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Canon XL H Series HDV Camcorders
Canon XL H1S (with SDI), Canon XL H1A (without SDI). Also XL H1.


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Old April 12th, 2008, 05:23 PM   #61
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Quote:
Originally Posted by Peter Moretti View Post
The cost of tapeless archiving point mentioned a few post prior makes no sense to me. Harddrives are so cheap now that they are actually less expensive to store on than high quality mini DV tapes. And yes, harddrives fail, but tapes break as well. In truth, I've had tapes break, but can't recall *knock on wood* ever having a harddrive fail.

As for the Red costing $40K to $80K, that's also misleading to me. I think a lot of Red users don't pimp out their Red and get great results. They even post on the Red forum, if this statement is doubted.

This is the general consensus of those who fly by the seat of their pants when it comes to tapeless acquisition. Sure, tapes break, it is extremely rare. I have shot more DV tape than anyone on these forums, THOUSANDS of hours and I have had no more than 2 or 3 tapes "break." When you lose a tape, you lose an hour of footage at most, when a HDD goes down, you may lose MONTHS of work and in many cases, an entire project would be lost.

If you havent had a HDD fail, you havent had many. Manufactures claim a failure rate of near 1% but in real world practice over the life of the drive it is more like 8%. I have a friend who owns a data recovery company who says for some drives in certain conditions it can be up to 15%.

The only proper way to back-up your HDDs full of tapelessly acquired footage is a nice RAID system which is frequently backed up to data tape. You are talking $10K pretty easy for a decent amount of storage. It is a myth that dragging files to cheap bargain clearance HDDs is an adequate way to preserve footage. The horror stories, while there, are more scarce only because we are still in the infancy of this type of acquisition.





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Old April 12th, 2008, 05:32 PM   #62
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I've shot thousands of tapes too and have never had a tape I couldn't play back years from the acquisition date. I have, however, seen three different firewire drives die for no apparent reason.

In addition to the insecurity of having original footage stored in drives, there is the time consuming hassle of doing it. If you shoot tapeless (at this time, anyway) you have to, at some point, stop production and load all your footage, back it up, then delete it from the cards so you can reuse them. Depending on how many cards you own, this might take an additional person on the crew with a computer system and backup drives. Or, you can do it yourself at night after the shooting days. There's also the possibility of data being lost during copying. I've heard about a few horror stories in that regard in the past couple of years.

I think eventually we'll have some sort of solid state acquisition that will be inexpensive enough so you can treat the cards like tape--ie., put them on a shelf or in a box until you're ready to edit, and store them as long as you like without having to reformat.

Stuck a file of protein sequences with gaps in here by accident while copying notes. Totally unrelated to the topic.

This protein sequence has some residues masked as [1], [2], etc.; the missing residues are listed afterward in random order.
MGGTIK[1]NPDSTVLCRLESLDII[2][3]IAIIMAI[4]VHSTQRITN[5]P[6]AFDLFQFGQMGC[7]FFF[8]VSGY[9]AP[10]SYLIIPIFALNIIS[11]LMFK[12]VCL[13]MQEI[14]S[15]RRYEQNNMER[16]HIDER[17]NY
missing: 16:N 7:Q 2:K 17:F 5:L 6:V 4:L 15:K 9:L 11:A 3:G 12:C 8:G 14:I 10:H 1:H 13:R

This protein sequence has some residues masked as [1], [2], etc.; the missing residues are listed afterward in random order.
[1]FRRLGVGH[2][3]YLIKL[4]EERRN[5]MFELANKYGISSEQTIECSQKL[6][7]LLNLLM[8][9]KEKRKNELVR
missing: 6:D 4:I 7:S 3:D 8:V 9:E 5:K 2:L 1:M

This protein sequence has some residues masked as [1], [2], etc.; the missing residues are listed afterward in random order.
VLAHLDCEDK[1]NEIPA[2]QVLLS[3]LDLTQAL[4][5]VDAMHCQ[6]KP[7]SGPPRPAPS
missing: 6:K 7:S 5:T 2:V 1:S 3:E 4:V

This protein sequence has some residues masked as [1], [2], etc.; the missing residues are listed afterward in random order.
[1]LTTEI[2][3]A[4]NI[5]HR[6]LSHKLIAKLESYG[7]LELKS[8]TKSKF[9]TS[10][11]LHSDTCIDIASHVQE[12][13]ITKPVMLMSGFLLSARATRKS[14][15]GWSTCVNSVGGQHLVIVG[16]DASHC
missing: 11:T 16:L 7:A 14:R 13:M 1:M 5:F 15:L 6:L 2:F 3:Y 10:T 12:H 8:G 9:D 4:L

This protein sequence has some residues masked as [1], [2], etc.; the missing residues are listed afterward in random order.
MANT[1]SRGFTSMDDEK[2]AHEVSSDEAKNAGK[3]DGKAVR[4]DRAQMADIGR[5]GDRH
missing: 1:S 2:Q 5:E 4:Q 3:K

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Old April 12th, 2008, 06:41 PM   #63
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I agree with Bill and Ash.

I have had 3 Seagate drives fail on me last year. That's why I switched to Western Digital which works great so far (no failures, 10 drives). My uncle works at the IT department of a large company and they had the same issues with Seagate. But anyway, never thrust a mechanical harddrive. Why do you think there are so many issues with the Firestore, and before with the harddisk tanks that were used for digital photography (microdrives). Flash memory is so much more reliable then harddisks. But flash memory is really expensive at this moment to store large amounts of data (think HD content). So you back-up your reliable flash card to a non-reliable harddisk. To make this work, you basically need to back up everything to two seperate harddisks. Although this is cheap, the risk is not in those two drives failing on you, but in you losing track of what is on what harddrive and where do you store them.

Nope, I think only when flash memory reaches like $10 for 8GB, it will never be as safe as tape. Although capturing is more convenient, archiving and making sure you lose nothing (offloading to computer, then harddisk, takes a lot of time), so no, I don't think it works perfect yet.
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Old April 12th, 2008, 07:23 PM   #64
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I'll join the club too.

Seems like I remember when everything off of our computers was backed up to tape drives for safety's sake! Now we are looking to replace or back-up our tapes to the same mechanical media or drives we were trying to protect ourselves from failure from before.

In the not too distant future there will be better solutions available at reasonable costs, but for now nothing beats me holding that tiny little MiniDV tape in my hand and storing it in my desk drawers.

I have various format tapes here from a client/friend that I'm going to transfer to DVD for her. Many are over 20 years old. The reason they are being converted to DVD is that they are stored here in Florida where humidity and therefore mold is a problem, they take up a lot of room and have to be stored at a storage facility and the machines they will play on will not be around forever, U-Matic, Hi-8, Beta, VHS. I have not encountered one yet that has failed to play back, even some with mold on them.

For now----I'll stick with that cheap little tape. It will probably be good for another decade at least.

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Old April 12th, 2008, 07:32 PM   #65
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I have friends that have had Firestore hard drives fail prematurely. One friend had three fail. These had reputable hard drives in them, such as Western Digital.

I feel very strongly that these Firestrore hard drives fail because of heat.